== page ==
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Thinking of Purchasing Zika Repellent? Think Again!

(Photo: MIGUEL SCHINCARIOL/AFP/Getty Images)

With the Zika virus in the forefront of the news after officials say they are investigating several cases of Zika and West Nile virus in Alabama residents, scammers are exploiting these headlines to defraud consumers. Certain over-the-counter products are being advertised as a repellent or even cure for the Zika virus, but this claim is blatantly false. Whether a supplement, sticker, wristband, or patch, there is no clinically proven “natural” cure or repellent for this disease.

Before taking an OTC supplement of any kind, consider the following supplement safety tips:

  • Consult your doctor before starting any medication including OTC supplements.
  • Be cautious of dangerous interactions, when taking supplement along with prescribed medication.
  • No one pill is going to cure all medical conditions.
  • Be skeptical of product testimonials. Base your selection on guidelines from the FDA and other regulatory agencies with a focus on health safety for consumers.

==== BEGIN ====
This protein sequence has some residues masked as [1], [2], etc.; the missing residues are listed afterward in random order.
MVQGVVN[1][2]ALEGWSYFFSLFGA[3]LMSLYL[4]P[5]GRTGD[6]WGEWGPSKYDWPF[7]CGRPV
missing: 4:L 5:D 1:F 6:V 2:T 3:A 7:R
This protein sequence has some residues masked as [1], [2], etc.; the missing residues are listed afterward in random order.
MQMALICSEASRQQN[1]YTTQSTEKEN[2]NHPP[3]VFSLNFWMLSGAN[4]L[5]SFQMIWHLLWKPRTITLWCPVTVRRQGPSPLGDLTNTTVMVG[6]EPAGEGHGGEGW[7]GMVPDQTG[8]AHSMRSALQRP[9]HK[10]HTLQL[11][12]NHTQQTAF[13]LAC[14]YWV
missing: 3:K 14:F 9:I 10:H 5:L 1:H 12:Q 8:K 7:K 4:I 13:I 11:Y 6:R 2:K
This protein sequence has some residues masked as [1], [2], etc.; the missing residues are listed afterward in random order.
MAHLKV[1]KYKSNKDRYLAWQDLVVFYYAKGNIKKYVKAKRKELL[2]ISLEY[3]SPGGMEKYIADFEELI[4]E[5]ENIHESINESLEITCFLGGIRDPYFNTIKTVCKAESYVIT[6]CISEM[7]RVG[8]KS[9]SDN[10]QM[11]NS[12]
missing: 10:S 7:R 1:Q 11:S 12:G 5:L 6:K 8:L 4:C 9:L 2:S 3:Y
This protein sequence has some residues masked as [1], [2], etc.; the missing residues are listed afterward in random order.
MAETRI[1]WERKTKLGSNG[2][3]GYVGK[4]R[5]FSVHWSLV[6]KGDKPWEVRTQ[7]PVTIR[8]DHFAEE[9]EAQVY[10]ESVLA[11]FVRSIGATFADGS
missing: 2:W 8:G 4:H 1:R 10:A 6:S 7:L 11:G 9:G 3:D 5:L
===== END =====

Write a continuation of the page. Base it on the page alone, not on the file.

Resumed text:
• Do you know exactly what is in a supplement? If the ingredients are not clearly listed on the bottle or product description your health could be at risk.

Consider the following recommendations from the Centers for Disease Control and Prevention (CDC) to protect yourself from mosquito bites:

  • “When going outdoors, use EPA-registered repellents containing 20 percent DEET on skin or permethrin on clothes. Follow label instructions carefully when using any repellent. Repellents should not be used on infants less than 2 months old.
  • Wear loose-fitting long sleeves and long pants.
  • Install or repair screens on windows and doors. Use air-conditioning, if available.
  • Empty standing water from items outside homes such as flowerpots, buckets, old tires and children’s pools.
  • Clean clogged gutters and clear drainage ditches and pipes of debris.”

Both the EPA and CDC urge consumers to use caution when using mosquito repellents. For more information on this and travel tips related to the Zika virus go to: Using Repellent Products to Protect against Mosquito-Borne Illnesses at EPA.org and Zika Virus: Plan for Travel at CDC.org

Source: What’s-Really-in-Your-Dietary-Supplement? and Centers for Disease Control and Prevention (CDC)

If you would like to report a scam, call your BBB at 256-533-1640 or go to the BBB Scam Tracker. To find trustworthy businesses, visit bbb.org.